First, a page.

Posted By

garretjames on 01/15/15


Bash backup linux backintime

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Callback Script for Back In Time

 / Published in: Bash


There is a user-callback example in which will backup all package selections, sources and repository keys which are necessary to reinstall exactly the same packages again. It will even backup whether a package was installed manually or automatically because of dependencies.

Download the script, copy it to '~/.config/backintime/user-callback' and make it executable with 'chmod 755 ~/.config/backintime/user-callback'

It will run every time a new snapshot is taken. Make sure to include '~/.apt-backup'

  1. #!/bin/sh
  2. # Copyright (c) 2012-2014 Germar Reitze
  3. #
  4. # This program is free software; you can redistribute it and/or modify
  5. # it under the terms of the GNU General Public License as published by
  6. # the Free Software Foundation; either version 2 of the License, or
  7. # (at your option) any later version.
  8. #
  9. # This program is distributed in the hope that it will be useful,
  10. # but WITHOUT ANY WARRANTY; without even the implied warranty of
  12. # GNU General Public License for more details.
  13. #
  14. # You should have received a copy of the GNU General Public License along
  15. # with this program; if not, write to the Free Software Foundation, Inc.,
  16. # 51 Franklin Street, Fifth Floor, Boston, MA 02110-1301 USA.
  18. # backup selection of apt-get
  19. # Take a look at
  20. #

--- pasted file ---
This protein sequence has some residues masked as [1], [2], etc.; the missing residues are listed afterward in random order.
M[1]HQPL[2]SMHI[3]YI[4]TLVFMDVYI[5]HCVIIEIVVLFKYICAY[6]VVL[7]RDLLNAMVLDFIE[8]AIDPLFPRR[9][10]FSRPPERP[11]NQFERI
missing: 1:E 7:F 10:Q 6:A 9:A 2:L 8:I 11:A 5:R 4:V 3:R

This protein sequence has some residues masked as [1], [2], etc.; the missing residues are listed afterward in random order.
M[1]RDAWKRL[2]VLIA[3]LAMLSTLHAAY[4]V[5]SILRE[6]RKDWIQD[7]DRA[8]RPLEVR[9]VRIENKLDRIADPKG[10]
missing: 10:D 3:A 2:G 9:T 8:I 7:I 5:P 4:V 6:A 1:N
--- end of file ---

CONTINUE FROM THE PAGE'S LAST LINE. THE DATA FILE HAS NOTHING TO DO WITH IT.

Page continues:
21. #
  23. profile_id="$1"
  24. profile_name="$2"
  25. reason="$3"
  26. errorcode="$4"
  27. DST="$HOME/.apt-backup"
  29. case $reason in
  30. 1) #on process begin
  31. mkdir -p $DST
  32. dpkg --get-selections > $DST/package.list
  33. apt-mark showauto > $DST/pgk_auto.list
  34. apt-mark showmanual > $DST/pgk_manual.list
  35. rm -f $DST/sources.list.d/*
  36. cp -aR /etc/apt/sources.list* $DST/
  37. apt-key exportall > $DST/repo.keys
  38. ;;
  39. esac

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Posted By: garretjames on January 15, 2015

If you made snapshots including apt-get package selection as described in you can easily restore your system after a disaster/on a new machine.

1) install Debian/Ubuntu on your new hard drive as usual 2) install backintime-gnome (or backintime-kde) from Software Centre 3) run 'mkdir -p ~/.config/backintime' (or if you run BackInTime as root before 'sudo mkdir -p /root/.config/backintime') 4) find 'config' file in the last snapshots root folder (e.g. '/media/USER/drive/backintime/HOST/USER/1/20131121-221500-123/config') and copy this into the folder which you created in 3) 5) start BackInTime. If it doesn't find you snapshots directly, open 'Settings', disable 'Auto Host / User / Profile Id' and change 'Host' and 'User' entry so they match your old machine 6) restore your home 7) recreate your '/etc/apt/sources.list' if you had something special in there. If your Debian/Ubuntu version changed don't just copy them from '~/.apt-backup/sources.list' 8) copy your repositories with 'sudo cp ~/.apt-backup/sources.list.d/* /etc/apt/sources.list.d/' 9) restore apt-keys for your PPA's with 'sudo apt-key add ~/.apt-backup/repo.keys' 10) install and update dselect with 'sudo apt-get install dselect && sudo dselect update install' 11) make some "housecleaning" in '~/.apt-backup/package.list'. For example you don't want to install the old kernel again. So run 'sed -e "/^linux-(image\|headers)/d" -i ~/.apt-backup/package.list' 12) install your old packages again with 'sudo apt-get update && sudo dpkg --set-selections < ~/.apt-backup/package.list && sudo apt-get dselect-upgrade'

If you used the new script which uses apt-mark to backup package selection proceed with 13) (there should be files '~/.apt-backup/pkgauto.list' and '~/.apt-backup/pkgmanual.list'). Otherwise you can stop here.

13) restore package selection with 'sudo apt-mark auto $(cat ~/.apt-backup/pkgauto.list) && sudo apt-mark manual $(cat ~/.apt-backup/pkgmanual.list)

Posted By: garretjames on January 15, 2015

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